I'm reading Akhil Mathew's blog post on Formal Lie Theory in Characteristic Zero.

Let $H$ be cocommutative Hopf algebra over a field $k$. We can form $\mathfrak{g}$, the Lie algebra over $k$ consisting of the primitive elements of $H$. There is a canonical map $\phi : U(\mathfrak{g}) \rightarrow H$ from the universal enveloping algebra of $\mathfrak{g}$ to $H$. In fact, the functor $P : \textbf{Hopf} \rightarrow \textbf{Lie}$ sending a Hopf algebra over $k$ to its subspace of primitive elements (which forms a Lie algebra over $k$) is right adjoint to the universal enveloping algebra functor $U : \textbf{Lie} \rightarrow \textbf{Hopf}$, under certain finiteness conditions on both categories.

I am wondering,

(a) Under what conditions is $\phi$ (as above) surjective? Of course, if $H$ is generated by its primitive elements then this is true.

(b) When will $\text{im}(\phi)$ contain the group-like elements of $H$?

  • 1
    $\begingroup$ Regarding (a): If the field is algebraically closed and of zero characteristic, then, by the Cartier-Konstant-Milnor-Moore theorem (see: mathoverflow.net/q/255767/85967), it turns that $\phi$ is surjective if the set of grouplikes is trivial (and thus $H$ is generated by its primitives). Are you looking for some further conditions specifying this situation? $\endgroup$ – Konstantinos Kanakoglou Jul 26 '18 at 12:52
  • $\begingroup$ Ah, yes, that works! Post as an answer and I can give you some credit for your help. Unfortunately, this assumption is not true in my situation. (Let $H$ be a Hopf algebra with Lie algebra $\mathfrak{g}$). I am trying to find the map from $G$ to the group-like elements of $\hat{U(\mathfrak{g})}$. (We have a filtration on $U(\mathfrak{g})$ if we assume $\mathfrak{g}$ is finitely generated over a field of characteristic $0$- I want to assume this). $\endgroup$ – Kind Bubble Jul 26 '18 at 16:22
  • 1
    $\begingroup$ so you are interested in field of characteristic $0$ with $g$ assumed to be finitely generated ? Or are you interested in the case for which the set $G(H)$ of grouplikes is a non-trivial group ? $\endgroup$ – Konstantinos Kanakoglou Jul 26 '18 at 21:15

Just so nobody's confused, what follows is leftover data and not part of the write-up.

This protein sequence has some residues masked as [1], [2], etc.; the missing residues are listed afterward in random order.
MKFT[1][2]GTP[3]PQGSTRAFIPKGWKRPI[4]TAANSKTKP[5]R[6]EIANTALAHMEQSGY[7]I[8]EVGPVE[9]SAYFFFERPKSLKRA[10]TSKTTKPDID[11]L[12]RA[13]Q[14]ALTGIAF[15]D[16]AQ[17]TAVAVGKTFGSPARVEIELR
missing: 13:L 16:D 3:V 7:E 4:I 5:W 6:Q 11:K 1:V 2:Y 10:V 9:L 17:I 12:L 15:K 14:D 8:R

• $\begingroup$ I would like to assume both. $\endgroup$ – Kind Bubble Jul 26 '18 at 21:26

Some thoughts, regarding question (a):

In the case of a pointed, cocommutative hopf algebra $H$ over a field $k$ of characteristic $0$, by the Cartier-Konstant-Milnor-Moore theorem (see: Classification of quasitriangular Hopf algebras) we have that $$ H\cong U\big(P(H)\big)\sharp kG(H) $$ where $P(H)$ is the lie algebra of the primitives, $U(.)$ its UEA and $G(H)$ the group of the group-likes. So, it turns, that a general condition for $\phi$ to be surjective, is the set of grouplikes to be trivial, in which case $H$ is generated by its primitives and $H\cong U\big(P(H)\big)$.
(this includes as a special case the cocommutative hopf algebras over algebraically closed fields, since these are pointed).

A similar result -again refering to a case with trivial grouplikes- is the situation of an irreducible, cocommutative hopf algebra $H$ over a field $k$ of characteristic zero: then we have the hopf algebra isomorphism $$ H\cong U\big(P(H\big)) $$ If the above examples are of interest for your purposes, maybe the article: Hopf algebras with one groupl-like element and these notes (especially sect. 9) will be useful.

Edit: Similar topics are discussed in most of the classical books on the subject (Sweedler's book, Abe's book, Montgomery's etc), but one of the most valuable references -imo- still remains the seminal paper of Milnor and Moore: On the structure of Hopf algebras (especially the discussion on p. 239).
(however it is important to keep in mind that in the above paper the authors define hopf algebras to be what is nowadays called "$\mathbb{Z}$-graded hopf algebras" and generally they use the terminology in a slightly different way than what is understood to be "mainstream" today).


Your Answer

By clicking “Post Your Answer”, you agree to our terms of service, privacy policy and cookie policy

Not the answer you're looking for? Browse other questions tagged or ask your own question.